The provision for the NRF having an Executive Council to be headed by the Principal Scientific Adviser to the Central Government as its Chairperson to oversee its functioning may act as a boon or bane, depending on how proactive and objective the person will be and the integrity of persons who become members of the Executive Council.

The funding aspect of the NRF merits analysis. Institutions which predominantly provide financial assistance for research include the Department of Science and Technology (DST), Department of Biotechnology, (DBT), Indian Council of Agricultural Research, (ICAR), Indian Council of Medical Researc,( ICMR), University Grants Commission, (UGC), Indian Council of Historical Research,(ICHR) and Indian Council for Social Science Research ( ICSSR). The NEP states that “these organisations will continue to independently fund research, according to their priorities and needs”( P46) and clarifies that “the NRF will carefully coordinate with the other funding agencies to ensure synergy of purpose and avoid duplication of efforts for research”. The amount earmarked is ₹50000 crores spread over five years, covering the period 2023-2028, to be used for funding priority areas in research. It is stated that out of the total amount, ₹37000 crores would be raised from the private sector, which means government funding will only be marginal. This is indeed disappointing. The central government should hike its GDP spending on research from the existing 0.69 percent to around 1.5 percent. Comparatively, China spends 2 percent and the US 2.8 percent, with the global average hovering around 1.8 percent. Interestingly, many corporate houses in India are spending more money on research and development.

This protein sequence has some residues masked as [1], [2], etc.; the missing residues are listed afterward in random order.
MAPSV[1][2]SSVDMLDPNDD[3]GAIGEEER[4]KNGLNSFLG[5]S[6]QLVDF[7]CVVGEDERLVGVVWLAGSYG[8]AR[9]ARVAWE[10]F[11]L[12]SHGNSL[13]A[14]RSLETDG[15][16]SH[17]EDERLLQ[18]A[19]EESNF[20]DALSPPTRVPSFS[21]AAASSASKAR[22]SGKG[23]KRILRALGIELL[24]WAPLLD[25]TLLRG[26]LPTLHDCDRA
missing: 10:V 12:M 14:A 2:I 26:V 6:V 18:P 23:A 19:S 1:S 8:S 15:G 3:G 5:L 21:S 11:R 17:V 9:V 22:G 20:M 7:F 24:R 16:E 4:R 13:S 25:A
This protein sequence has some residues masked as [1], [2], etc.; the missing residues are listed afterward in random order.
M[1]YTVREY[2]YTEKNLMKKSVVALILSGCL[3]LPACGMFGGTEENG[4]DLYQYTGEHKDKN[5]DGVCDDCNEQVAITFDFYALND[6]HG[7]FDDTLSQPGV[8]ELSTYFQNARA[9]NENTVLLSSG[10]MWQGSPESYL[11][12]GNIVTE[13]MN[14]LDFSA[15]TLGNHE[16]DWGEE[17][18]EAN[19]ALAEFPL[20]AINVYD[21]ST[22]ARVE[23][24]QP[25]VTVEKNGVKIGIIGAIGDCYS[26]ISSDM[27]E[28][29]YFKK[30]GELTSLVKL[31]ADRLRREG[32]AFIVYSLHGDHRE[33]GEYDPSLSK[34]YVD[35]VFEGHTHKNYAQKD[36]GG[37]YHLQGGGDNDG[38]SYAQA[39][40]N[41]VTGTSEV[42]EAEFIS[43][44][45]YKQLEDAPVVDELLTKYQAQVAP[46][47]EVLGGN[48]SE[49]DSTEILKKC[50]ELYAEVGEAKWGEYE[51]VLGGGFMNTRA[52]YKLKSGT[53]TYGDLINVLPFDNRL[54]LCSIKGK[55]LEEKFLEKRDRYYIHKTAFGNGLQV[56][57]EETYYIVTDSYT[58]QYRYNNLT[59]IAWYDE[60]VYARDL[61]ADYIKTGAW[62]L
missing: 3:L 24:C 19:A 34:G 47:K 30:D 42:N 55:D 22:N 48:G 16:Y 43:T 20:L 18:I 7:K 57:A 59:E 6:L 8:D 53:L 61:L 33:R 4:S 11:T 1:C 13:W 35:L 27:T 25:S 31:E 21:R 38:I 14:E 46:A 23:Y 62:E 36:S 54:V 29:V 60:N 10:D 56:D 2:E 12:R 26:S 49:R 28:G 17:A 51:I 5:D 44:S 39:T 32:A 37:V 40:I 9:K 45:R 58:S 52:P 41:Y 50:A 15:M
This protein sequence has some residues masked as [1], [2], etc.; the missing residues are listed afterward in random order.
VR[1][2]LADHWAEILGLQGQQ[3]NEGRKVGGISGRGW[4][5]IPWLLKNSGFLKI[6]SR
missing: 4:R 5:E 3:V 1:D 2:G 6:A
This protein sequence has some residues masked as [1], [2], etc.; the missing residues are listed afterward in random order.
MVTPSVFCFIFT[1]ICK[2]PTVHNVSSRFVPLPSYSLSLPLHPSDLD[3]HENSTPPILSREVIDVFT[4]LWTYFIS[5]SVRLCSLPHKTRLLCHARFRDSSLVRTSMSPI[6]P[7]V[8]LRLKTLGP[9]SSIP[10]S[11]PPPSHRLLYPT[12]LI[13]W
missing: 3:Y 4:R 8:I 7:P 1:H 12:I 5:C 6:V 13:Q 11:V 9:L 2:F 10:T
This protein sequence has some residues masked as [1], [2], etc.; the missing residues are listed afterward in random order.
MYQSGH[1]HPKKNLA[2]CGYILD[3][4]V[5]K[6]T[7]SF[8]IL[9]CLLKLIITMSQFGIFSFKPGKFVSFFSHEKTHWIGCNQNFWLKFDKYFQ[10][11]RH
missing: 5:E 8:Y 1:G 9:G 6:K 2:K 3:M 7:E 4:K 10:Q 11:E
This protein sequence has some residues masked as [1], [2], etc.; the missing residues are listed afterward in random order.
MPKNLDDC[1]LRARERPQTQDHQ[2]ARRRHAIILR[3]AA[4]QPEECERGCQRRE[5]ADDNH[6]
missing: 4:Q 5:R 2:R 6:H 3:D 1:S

It is not clear whether the government has already held discussions with industries regarding their share of funding, specially, in view of the fact that industries usually fund research in areas beneficial to them. Luckily, some individual phiilantrophers and philanthropic bodies fund research in areas relating to health and inclusive education.

Care should be taken to see that funding would cover Pure and Applied Sciences and Social Sciences. NRF grants should not be diverted for supporting research in semiconductors and space science which are no doubt important research areas for the government and are critically important for national progress. As noted earlier, priority should be accorded to research in state universities and colleges as outlined by the NEP. IITs may be encouraged to tap their ever-expanding alumni and other sources for their research activities.

In conclusion, we need to appreciate the setting up of the NRF. But, the Foundation should be allowed to work independently.

* (Author: P. S. Jayaramu is former Dean, Faculty of Arts, Bangalore University and former Senior Fellow, ICSSR, New Delhi)